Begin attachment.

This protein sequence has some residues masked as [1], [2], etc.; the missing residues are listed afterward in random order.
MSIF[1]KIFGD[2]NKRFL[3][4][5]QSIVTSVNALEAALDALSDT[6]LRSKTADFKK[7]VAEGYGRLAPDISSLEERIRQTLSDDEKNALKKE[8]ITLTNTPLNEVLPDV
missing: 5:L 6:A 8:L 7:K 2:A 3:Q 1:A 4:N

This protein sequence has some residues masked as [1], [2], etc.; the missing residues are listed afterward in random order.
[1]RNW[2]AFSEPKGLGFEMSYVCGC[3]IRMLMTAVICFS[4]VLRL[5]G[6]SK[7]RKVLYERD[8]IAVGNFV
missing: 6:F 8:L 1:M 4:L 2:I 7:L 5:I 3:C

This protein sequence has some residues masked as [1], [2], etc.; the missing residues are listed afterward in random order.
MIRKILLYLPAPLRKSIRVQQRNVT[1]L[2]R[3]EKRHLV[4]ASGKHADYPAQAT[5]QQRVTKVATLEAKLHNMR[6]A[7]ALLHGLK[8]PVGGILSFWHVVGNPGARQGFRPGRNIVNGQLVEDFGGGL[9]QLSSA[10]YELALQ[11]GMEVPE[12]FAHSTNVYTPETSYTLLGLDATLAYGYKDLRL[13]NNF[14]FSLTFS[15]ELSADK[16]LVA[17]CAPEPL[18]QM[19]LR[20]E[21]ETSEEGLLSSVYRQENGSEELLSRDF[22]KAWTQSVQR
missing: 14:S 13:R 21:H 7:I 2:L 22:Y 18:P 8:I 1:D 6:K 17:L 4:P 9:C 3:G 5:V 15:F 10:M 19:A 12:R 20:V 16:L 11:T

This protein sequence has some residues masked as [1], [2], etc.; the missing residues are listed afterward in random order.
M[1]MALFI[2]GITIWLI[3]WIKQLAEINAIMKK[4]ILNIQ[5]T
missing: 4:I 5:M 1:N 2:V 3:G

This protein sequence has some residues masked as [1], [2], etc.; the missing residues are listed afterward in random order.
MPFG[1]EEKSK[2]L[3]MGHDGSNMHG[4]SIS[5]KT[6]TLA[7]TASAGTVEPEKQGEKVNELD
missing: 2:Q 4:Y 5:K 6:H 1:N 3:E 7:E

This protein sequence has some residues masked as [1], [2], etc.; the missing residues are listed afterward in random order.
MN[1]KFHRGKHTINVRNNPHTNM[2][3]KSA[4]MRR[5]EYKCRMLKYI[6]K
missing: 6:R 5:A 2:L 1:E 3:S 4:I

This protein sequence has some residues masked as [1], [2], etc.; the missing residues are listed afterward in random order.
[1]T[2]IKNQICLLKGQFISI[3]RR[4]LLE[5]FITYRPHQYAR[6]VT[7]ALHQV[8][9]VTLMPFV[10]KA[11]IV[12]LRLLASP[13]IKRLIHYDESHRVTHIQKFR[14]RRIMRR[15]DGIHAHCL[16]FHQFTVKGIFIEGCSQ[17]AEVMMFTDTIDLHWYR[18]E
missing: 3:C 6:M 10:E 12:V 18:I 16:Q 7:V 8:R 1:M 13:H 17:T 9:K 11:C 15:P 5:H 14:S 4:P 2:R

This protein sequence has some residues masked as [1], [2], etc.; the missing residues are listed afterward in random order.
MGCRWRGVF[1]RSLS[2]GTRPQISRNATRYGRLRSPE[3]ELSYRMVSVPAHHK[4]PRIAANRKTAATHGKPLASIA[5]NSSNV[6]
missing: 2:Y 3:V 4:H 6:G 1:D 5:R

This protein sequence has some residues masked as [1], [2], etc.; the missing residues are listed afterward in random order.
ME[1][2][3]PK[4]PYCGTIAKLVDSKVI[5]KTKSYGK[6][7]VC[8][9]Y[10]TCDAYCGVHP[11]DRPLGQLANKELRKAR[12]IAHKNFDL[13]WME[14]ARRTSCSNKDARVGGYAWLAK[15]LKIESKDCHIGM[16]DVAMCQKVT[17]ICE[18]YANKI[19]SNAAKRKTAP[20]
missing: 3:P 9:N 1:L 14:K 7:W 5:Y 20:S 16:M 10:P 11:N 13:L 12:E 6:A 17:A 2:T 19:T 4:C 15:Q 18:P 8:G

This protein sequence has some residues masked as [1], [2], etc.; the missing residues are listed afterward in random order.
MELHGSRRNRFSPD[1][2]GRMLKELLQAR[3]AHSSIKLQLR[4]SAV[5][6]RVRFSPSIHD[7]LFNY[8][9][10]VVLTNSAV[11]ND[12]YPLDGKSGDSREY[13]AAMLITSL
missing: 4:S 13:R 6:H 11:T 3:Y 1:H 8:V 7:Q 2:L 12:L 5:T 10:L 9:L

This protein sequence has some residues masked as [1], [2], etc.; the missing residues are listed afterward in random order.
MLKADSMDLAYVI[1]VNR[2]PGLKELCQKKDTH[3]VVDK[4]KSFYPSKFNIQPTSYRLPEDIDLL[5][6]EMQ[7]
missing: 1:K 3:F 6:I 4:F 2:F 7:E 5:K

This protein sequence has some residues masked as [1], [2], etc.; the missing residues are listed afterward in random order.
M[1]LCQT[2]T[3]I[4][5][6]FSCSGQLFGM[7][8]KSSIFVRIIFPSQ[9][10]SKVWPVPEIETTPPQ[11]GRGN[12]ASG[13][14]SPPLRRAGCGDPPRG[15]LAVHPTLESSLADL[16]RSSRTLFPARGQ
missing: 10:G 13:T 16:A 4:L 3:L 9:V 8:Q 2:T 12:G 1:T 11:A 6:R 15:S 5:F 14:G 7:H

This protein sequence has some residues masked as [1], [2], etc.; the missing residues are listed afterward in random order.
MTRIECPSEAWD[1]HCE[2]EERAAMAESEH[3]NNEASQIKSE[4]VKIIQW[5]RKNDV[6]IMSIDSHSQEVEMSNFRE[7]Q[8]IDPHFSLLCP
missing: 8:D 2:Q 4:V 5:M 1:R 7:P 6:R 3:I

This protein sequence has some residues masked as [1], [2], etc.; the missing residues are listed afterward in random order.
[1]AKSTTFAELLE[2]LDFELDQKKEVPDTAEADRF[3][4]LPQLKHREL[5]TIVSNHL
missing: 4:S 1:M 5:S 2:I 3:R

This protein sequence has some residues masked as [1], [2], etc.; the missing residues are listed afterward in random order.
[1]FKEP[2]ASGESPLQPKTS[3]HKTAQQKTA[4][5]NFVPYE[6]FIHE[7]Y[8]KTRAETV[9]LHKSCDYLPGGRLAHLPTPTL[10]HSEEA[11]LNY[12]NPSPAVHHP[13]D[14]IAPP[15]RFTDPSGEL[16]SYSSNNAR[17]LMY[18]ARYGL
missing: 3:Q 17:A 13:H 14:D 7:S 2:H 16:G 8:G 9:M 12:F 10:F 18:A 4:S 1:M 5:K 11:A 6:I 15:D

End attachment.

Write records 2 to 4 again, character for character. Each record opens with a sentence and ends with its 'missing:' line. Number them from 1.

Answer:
This protein sequence has some residues masked as [1], [2], etc.; the missing residues are listed afterward in random order.
[1]RNW[2]AFSEPKGLGFEMSYVCGC[3]IRMLMTAVICFS[4]VLRL[5]G[6]SK[7]RKVLYERD[8]IAVGNFV
missing: 6:F 8:L 1:M 4:L 2:I 7:L 5:I 3:C

This protein sequence has some residues masked as [1], [2], etc.; the missing residues are listed afterward in random order.
MIRKILLYLPAPLRKSIRVQQRNVT[1]L[2]R[3]EKRHLV[4]ASGKHADYPAQAT[5]QQRVTKVATLEAKLHNMR[6]A[7]ALLHGLK[8]PVGGILSFWHVVGNPGARQGFRPGRNIVNGQLVEDFGGGL[9]QLSSA[10]YELALQ[11]GMEVPE[12]FAHSTNVYTPETSYTLLGLDATLAYGYKDLRL[13]NNF[14]FSLTFS[15]ELSADK[16]LVA[17]CAPEPL[18]QM[19]LR[20]E[21]ETSEEGLLSSVYRQENGSEELLSRDF[22]KAWTQSVQR
missing: 14:S 13:R 21:H 7:I 2:L 22:Y 18:P 8:I 1:D 6:K 17:L 4:P 9:C 3:G 5:V 15:F 10:M 19:A 12:R 20:V 16:L 11:T

This protein sequence has some residues masked as [1], [2], etc.; the missing residues are listed afterward in random order.
M[1]MALFI[2]GITIWLI[3]WIKQLAEINAIMKK[4]ILNIQ[5]T
missing: 4:I 5:M 1:N 2:V 3:G